Sikinos has been inhabited since Mycenaean times. In antiquity it was called Oinoe, from "oinos", the Greek word for "wine". It acquired its present name from the mythological character Sikinos, who was the son of Thoas, king of Lemnos. In Mediaeval times Sikinos was often ravaged by pirates, as were the rest of the Cyclades. It became part of Greece after the War of Independence (1821 - 1829).
Modern Sikinos boasts of a population of barely 300 inhabitants. Settlements include Sikinos - also known as Kastro or Chora - and Alopronia, the island's harbour. A 3.5 km road connects the two towns. Sikinos' only other road is a dirt road from Chora to Episkopi, a place known for its ruins of an ancient Ionian settlement.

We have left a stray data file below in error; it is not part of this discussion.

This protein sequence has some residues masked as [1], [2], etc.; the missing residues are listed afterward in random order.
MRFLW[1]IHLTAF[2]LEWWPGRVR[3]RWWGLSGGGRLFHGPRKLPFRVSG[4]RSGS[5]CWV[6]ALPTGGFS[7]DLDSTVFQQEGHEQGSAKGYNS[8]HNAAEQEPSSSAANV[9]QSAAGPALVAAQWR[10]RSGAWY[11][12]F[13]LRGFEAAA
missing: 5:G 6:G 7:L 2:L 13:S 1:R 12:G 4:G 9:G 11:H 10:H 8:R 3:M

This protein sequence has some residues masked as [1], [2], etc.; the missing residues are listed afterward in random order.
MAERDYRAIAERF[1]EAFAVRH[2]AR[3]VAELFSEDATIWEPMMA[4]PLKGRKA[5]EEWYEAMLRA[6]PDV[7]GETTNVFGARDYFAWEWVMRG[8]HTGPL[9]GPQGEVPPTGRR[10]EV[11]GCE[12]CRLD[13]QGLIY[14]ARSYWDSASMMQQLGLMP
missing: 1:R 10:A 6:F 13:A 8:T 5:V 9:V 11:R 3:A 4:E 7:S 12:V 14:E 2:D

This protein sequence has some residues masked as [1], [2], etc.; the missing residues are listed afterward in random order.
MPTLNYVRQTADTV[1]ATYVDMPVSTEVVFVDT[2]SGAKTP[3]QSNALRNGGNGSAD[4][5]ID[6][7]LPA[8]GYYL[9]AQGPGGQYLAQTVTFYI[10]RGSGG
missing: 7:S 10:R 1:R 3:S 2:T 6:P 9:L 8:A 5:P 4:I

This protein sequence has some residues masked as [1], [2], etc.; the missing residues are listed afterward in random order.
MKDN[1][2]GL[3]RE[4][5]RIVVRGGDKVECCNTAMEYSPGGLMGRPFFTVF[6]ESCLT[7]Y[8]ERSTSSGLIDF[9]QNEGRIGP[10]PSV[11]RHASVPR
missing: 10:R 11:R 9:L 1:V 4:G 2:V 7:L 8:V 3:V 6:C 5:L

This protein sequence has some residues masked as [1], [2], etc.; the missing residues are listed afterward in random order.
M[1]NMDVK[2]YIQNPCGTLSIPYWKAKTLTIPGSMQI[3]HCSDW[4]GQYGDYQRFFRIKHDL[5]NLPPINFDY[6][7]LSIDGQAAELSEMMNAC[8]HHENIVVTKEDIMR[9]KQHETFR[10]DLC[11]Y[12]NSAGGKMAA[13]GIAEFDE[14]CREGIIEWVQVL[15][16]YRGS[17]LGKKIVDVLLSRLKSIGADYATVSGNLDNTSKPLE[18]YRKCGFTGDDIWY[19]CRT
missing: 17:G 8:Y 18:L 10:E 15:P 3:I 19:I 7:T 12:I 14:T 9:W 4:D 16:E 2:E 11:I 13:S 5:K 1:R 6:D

Sikinos can be reached from Piraeus by boat, three times a week or through other ports in the Cyclades.